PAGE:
Cannabis testing ‘game-changer’


Published July 02, 2021 1:10PM

A two-year joint research programme could pave the way for Gisborne-based medicinal cannabis company Rua Bioscience into the agritech sector.

Rua Bioscience and the University of Waikato have announced what they describe as a potential game-changing joint project investigating the application of hyperspectral technology to the cultivation and assessment of medicinal cannabis.

Commentators expect the cannabis testing industry to be worth NZ$2.5 billion by 2025, Rua Bioscience said in a statement.

“Current analytical methods present significant challenges for commercial cannabis growers. Testing requires the destruction of some product, is expensive and the turn-around of results means delays in decision-making.”

Researchers at Rua Bioscience and the University of Waikato hope real-time monitoring using hyperspectral imaging will change all that, with the potential to transform the way the global medicinal cannabis industry qualifies, assesses and manages its crops.

Hyperspectral technology involves imaging that collects and processes information from across the visible and near-infrared spectrum.

Screening methods using hyperspectral imaging are increasingly used in precision agriculture to determine optimal harvest timings, detect pests and diseases and the chemical profile of living plants.

However, due to tight legal restrictions on cannabis cultivation, little work has been done to test the technology on cannabis crops, the company said.

“The two-year proof-of-concept project aims to develop and prototype an automated, near-infrared imaging system that will enable the on-site assessment of individual cannabis plants in real-time without destroying any product.”

Rua Bioscience chief executive Rob Mitchell says it is encouraging to advance a project so well aligned with the company’s intellectual property strategy, which focuses on identifying long-term opportunities right across the medicinal cannabis value chain.

“If this technology works the way we think it will, as suggested by the pilot study, not only will we be able to revolutionise our own cultivation practices, Rua will be well-placed to develop and market world-class agritech for the global cannabis industry.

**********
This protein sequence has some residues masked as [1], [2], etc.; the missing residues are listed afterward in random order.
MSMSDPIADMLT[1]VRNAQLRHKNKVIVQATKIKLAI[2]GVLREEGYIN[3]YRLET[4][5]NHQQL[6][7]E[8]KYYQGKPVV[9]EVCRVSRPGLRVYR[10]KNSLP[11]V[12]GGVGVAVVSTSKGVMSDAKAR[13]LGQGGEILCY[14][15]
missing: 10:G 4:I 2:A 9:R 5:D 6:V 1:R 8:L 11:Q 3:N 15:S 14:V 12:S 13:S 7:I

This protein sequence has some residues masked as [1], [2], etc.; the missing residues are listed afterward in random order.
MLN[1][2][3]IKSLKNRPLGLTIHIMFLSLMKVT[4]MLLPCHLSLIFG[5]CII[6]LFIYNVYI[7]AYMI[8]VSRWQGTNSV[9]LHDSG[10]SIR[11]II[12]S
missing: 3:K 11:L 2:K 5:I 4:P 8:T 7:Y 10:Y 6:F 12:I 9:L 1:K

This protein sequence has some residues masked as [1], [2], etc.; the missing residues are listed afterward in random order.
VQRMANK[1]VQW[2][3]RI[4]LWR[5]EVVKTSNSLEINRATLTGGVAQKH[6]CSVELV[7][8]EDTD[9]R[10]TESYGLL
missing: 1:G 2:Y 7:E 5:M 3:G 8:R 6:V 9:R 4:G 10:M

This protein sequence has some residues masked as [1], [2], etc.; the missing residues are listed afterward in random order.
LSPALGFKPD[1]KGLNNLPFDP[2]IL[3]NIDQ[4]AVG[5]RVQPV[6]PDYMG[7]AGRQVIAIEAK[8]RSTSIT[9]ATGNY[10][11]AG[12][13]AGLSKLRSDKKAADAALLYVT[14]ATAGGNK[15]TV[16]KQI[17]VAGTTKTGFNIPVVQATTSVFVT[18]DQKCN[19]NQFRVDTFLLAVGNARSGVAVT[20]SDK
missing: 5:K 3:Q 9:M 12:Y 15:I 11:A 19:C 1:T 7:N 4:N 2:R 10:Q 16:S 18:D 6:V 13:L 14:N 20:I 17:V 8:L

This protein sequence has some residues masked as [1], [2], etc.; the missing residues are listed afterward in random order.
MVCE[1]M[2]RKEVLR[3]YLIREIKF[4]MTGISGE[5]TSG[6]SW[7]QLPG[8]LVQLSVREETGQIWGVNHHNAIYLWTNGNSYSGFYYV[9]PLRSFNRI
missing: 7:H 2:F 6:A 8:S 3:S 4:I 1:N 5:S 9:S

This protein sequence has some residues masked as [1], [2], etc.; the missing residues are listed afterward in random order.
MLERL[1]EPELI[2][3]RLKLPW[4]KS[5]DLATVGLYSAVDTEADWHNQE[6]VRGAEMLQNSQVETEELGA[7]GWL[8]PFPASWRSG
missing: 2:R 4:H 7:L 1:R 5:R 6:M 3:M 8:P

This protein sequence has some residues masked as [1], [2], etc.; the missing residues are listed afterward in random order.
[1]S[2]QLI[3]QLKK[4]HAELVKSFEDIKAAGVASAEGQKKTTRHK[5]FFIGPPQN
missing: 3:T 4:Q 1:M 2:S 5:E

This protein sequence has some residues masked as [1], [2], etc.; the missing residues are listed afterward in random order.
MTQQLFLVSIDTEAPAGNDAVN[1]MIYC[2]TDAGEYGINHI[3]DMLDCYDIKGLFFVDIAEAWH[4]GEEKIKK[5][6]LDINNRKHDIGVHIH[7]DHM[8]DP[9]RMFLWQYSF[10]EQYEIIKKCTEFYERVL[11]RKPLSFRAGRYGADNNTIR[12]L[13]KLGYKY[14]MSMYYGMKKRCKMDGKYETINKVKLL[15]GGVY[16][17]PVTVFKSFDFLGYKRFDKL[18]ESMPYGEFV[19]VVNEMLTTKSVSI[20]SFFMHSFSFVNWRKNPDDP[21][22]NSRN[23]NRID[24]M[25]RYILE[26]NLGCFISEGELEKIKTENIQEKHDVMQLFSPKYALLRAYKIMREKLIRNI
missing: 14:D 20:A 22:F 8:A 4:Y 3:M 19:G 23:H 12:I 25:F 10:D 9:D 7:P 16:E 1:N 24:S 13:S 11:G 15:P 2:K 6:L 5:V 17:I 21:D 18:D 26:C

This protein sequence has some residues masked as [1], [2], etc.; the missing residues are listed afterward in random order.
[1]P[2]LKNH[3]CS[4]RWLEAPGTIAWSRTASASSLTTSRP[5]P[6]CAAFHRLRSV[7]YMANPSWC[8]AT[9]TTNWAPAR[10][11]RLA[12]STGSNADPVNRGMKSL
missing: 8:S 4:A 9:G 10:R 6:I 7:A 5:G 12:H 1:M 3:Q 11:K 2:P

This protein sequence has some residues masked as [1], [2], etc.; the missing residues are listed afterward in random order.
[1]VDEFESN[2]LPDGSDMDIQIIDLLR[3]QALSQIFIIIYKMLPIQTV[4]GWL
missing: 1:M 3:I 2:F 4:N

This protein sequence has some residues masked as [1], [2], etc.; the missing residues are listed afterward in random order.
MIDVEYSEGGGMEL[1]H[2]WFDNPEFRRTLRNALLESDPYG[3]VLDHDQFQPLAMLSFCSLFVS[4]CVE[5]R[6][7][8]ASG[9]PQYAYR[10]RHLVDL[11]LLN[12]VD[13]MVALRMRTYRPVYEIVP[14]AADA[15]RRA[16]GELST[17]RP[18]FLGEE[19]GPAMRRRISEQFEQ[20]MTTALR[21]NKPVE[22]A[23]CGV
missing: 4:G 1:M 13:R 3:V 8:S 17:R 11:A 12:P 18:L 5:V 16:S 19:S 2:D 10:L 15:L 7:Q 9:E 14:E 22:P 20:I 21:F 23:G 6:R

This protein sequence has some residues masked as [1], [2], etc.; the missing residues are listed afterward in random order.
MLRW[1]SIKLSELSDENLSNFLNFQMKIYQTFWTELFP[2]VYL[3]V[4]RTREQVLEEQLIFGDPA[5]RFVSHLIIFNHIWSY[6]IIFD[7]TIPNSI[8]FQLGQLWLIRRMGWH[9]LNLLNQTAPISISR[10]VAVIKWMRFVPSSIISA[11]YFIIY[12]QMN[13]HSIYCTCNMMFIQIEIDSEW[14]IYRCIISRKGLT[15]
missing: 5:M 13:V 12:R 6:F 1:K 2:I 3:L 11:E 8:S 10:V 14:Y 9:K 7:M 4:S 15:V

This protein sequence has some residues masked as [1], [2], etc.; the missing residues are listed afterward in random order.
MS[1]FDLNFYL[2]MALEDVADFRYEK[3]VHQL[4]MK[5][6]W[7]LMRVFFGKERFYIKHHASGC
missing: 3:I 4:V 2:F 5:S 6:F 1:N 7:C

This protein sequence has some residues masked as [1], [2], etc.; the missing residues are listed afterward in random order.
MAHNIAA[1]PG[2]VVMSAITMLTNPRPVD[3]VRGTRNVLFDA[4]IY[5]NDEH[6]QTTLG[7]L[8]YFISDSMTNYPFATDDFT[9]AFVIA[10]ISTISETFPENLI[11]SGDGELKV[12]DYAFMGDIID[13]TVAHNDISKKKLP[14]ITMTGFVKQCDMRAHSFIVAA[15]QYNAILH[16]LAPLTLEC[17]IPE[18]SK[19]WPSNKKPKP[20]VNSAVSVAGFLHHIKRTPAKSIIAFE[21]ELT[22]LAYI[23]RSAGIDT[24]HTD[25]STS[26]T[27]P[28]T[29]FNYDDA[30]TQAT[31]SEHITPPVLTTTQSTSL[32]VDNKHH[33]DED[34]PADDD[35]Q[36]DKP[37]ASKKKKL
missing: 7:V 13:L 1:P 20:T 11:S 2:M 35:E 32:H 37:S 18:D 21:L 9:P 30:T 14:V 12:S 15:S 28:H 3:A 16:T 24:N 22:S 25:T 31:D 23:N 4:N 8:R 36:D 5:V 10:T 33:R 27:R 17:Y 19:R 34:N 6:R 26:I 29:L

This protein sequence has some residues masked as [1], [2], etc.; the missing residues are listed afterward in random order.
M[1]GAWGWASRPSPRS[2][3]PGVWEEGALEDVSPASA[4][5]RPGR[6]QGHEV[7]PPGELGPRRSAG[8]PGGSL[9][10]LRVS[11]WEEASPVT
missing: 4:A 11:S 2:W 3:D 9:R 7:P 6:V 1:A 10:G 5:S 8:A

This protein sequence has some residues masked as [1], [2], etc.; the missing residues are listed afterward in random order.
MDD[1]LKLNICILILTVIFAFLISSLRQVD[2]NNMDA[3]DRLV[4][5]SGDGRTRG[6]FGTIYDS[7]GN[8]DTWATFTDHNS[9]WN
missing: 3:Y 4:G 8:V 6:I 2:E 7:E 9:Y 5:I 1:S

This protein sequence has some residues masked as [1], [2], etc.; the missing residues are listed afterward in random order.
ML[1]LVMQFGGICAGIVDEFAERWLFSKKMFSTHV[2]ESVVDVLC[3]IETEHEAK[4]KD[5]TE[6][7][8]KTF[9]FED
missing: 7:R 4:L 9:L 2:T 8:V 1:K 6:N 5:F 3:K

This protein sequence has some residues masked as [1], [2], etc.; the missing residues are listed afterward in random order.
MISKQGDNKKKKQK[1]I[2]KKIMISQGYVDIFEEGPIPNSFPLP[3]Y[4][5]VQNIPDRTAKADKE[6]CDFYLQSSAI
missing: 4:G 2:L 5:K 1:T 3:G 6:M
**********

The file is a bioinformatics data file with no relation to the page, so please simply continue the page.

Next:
“This will take time, but we expect it to enhance Rua’s competitive position and contribute to future revenue opportunities.”

The ultimate aim of the technology is to support the cultivation of consistently high-quality crops.

Rua Bioscience chief research officer Dr Jessika Nowak says growers of medicinal cannabis often encounter variations in the quality of cannabinoid production.

“In a tightly controlled and regulated pharmaceutical environment, variations are unacceptable,” she said.

“Testing is therefore critical and needs to be extensive, but there is currently no cost-effective, commercially-viable technology that instantly assesses the consistency of an entire crop.

“We expect an advanced sensor system like this to improve crop quality and consistency and support agile, real-time plant management decision-making.”

Dr Nowak hopes such a tool will enable growers to target specific parts of the cannabis plant, such as the flower, and support the instant analysis of key growth factors, including lighting, humidity and nutrient levels.

The partnership follows work led by University of Waikato Associate Professor Dr Melanie Ooi, Unitec Institute of Technology senior lecturer Wayne Holmes and Rua Bioscience.

A collaborative study showed the technology could successfully identify structural features of the cannabis plant.

The pilot study determined the technology could further support the assessment of compounds produced from medicinal cannabis flower.

Dr Ooi believes applying this technology to cannabis would be a New Zealand first and could be a game-changer for the industry.

“It is a world-leading initiative. To our knowledge, no other group has looked at using hyperspectral imaging technology to measure quality growth factors or remotely identify plant pests, diseases and optimal harvest times across an entire cannabis crop in real-time.”

University of Waikato research and enterprise director Dr Simon Lovatt says New Zealand has a strong reputation for agritech globally and there is exciting potential for this project.

“With support of the university’s commercialisation arm WaikatoLink, we have brought together some outstanding Kiwi researchers, each with extensive expertise in agritech, to advance this project. It’s exciting to work with Dr Nowak and Rua Bioscience to develop this ground-breaking technology.”

Rua’s research team have programmed the project for the next two years. Dr Ooi’s research is partly supported by the University of Waikato and the Rutherford Discovery Fellowship.

The project has also received funding from Unitec.

INSPECTING: A Callaghan Innovation scientist works with hyperspectral technology. Rua hopes to develop a mobile version of this technology for use in the field in real-time without destroying any product. Picture supplied

HYPERSPECTRAL: Near Infrared (NIR) false image of Rua Bioscience cannabis buds and leaves, demonstrating the spectral reflectance technology in action. Picture supplied


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